A Hint of Consideration

My favorite father-in-law ever, Scotty Burleson, was a truck driver. Before that, he was a radio announcer and before that he was a lot of other things. My brother, Paul, still is a truck driver. Before that, he was a diesel mechanic and before that he was a toddler. I thought about Paul and Scotty at 6:06 this morning. That’s when some trucker throttling down on Highway 36 about four hundred feet from my bedroom window decided to use his Jake Brakes.

I believe that Jake Brake is a particular brand of compression braking system. If I was listening closely and remember correctly when Paul explained it, compression braking forces the back pressure of the exhaust system back through the cylinders to slow the speed of the vehicle. The by-product is an extremely loud and irritating noise combining the endearing qualities of machine gun fire, chainsaw exhaust and elephant flatulence, all amplified by a factor of ten on the decibel scale. The intended benefit, for whomever is paying for the maintenance issues of the truck, is that it saves some wear on the conventional braking components, presumably extending the life of pads or linings.

Another result, and here opinions differ on whether or not it is a by-product or intentional primary benefit, is that it allows truck drivers to immediately irritate anywhere from two to two thousand people, depending on time of day and population density. This morning, I was one of a dozen or so, presuming that I’m not the only person in Blair, Kansas, who was still trying to sleep.

Like the truck driver, it’s often easy for me to focus solely upon my own needs, issues and concerns at any particular time. It’s easy to become fixated on my benefit without thought or consideration of the impact on others. That’s why my neighbors might have heard my planer or miter saw running after ten o’clock at night one time or another.

It’s actually pretty rare that I do something for the sole purpose of afflicting someone else. While it’s not impossible, I think it pretty unlikely that this particular truck driver was thinking, “This will really irritate that ole badger trying to sleep in the house on the hill there.” He probably had the Jake Brake switched on and simply lifted his foot off the gas pedal because he was turning off the highway.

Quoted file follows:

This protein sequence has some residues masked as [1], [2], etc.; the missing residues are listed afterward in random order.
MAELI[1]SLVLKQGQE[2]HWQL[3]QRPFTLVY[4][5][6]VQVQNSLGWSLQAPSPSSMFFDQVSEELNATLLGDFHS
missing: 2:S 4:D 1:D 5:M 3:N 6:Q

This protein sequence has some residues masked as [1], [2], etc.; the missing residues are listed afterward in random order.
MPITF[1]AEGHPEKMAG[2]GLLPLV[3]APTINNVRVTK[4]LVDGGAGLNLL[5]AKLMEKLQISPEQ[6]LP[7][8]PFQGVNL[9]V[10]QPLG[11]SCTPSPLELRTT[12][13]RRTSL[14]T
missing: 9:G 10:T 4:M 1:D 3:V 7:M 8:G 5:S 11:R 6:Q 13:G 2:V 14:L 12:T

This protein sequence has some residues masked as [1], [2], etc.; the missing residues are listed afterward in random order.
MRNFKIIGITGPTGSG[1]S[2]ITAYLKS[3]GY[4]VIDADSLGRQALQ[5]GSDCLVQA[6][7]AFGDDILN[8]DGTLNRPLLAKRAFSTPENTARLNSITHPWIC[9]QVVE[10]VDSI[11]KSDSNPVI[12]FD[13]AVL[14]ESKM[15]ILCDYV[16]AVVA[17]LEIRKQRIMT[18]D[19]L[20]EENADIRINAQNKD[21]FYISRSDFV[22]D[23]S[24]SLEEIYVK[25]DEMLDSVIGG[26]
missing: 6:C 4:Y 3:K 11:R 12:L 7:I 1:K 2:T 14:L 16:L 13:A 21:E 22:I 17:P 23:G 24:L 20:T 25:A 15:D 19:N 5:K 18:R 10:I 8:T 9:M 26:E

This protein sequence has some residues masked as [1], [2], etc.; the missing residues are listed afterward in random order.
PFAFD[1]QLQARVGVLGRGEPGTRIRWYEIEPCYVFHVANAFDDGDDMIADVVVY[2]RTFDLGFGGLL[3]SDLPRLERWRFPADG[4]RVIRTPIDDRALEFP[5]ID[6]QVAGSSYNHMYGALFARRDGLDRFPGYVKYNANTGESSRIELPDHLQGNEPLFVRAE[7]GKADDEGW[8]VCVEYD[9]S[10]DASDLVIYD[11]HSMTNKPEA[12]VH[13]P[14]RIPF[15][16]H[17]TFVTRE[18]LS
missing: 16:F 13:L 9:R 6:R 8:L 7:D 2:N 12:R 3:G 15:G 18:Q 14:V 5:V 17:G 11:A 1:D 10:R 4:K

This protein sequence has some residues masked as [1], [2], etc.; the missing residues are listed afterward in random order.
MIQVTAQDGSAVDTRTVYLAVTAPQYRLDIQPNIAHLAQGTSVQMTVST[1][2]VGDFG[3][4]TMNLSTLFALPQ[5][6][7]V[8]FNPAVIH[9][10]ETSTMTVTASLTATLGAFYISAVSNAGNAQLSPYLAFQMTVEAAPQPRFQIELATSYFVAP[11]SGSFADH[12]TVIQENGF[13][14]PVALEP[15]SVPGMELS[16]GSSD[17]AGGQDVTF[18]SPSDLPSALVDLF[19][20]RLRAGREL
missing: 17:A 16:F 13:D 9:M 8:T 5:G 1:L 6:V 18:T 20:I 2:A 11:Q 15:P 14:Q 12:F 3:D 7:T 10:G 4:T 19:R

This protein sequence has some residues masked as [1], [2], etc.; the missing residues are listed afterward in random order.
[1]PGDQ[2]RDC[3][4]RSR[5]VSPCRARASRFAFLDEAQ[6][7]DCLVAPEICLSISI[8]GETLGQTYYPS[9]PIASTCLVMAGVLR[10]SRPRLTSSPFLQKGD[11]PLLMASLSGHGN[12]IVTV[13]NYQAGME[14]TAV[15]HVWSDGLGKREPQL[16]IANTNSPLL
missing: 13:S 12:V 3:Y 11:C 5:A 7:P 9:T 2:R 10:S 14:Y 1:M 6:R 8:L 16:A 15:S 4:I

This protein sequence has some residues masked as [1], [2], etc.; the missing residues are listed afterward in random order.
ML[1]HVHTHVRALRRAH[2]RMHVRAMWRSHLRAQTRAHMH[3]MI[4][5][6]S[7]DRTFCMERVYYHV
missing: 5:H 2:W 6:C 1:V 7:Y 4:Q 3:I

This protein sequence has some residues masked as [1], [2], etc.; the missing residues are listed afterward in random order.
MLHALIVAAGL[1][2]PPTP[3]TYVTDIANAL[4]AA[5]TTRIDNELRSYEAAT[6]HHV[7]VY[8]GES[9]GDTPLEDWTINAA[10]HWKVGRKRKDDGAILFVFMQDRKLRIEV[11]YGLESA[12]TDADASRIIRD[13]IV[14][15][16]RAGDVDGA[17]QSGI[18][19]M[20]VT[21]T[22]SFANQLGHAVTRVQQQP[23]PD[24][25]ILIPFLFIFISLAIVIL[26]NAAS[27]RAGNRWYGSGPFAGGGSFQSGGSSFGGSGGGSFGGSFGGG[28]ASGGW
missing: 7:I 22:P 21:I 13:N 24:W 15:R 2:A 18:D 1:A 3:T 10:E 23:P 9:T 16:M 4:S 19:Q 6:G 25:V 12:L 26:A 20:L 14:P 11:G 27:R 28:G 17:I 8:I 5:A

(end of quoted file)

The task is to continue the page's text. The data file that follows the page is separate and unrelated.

That’s why I decided to return blessing for cursing: “Dear Lord, please bless this driver with a very close inspection from the DOT today that will ensure that every single piece of equipment on his truck is in excellent operating condition and that will determine whether or not there is the tiniest little detail out of order in his log books.”

I’m not sure that’s exactly what the Lord meant but I’m working my way there… I really do like my sleep.

H. Arnett
1/23/14

Advertisements

About Doc Arnett

Native of southwestern Kentucky currently living in Blair, Kansas, with my wife of twenty-five years, Randa. We have, between us, eight children and twenty-one grandkids. We enjoy singing, worship, remodeling and travel.
This entry was posted in Christian Devotions, Christian Living, Humor, Relationships, Spiritual Contemplation and tagged , , , , , , , , , , , . Bookmark the permalink.

2 Responses to A Hint of Consideration

  1. Almost Iowa says:

    There is a highway about two and a half miles across the corn fields from our house and when the temperature is above -10F, we like to sleep with the windows open. At that distance, Jake brakes are just another sound of the night.. On the other hand, the grass between the woods and our bedroom window is a hunting ground for screech owls. You haven’t lived until you hear an owl stun a mouse with sound – two feed from your bedroom window.

    I enjoyed your essay.

    • Doc Arnett says:

      Hi, Greg, thanks for the comment. I heard screech owls when I was growing up in Kentucky, but never at the close range you describe!

Comments are closed.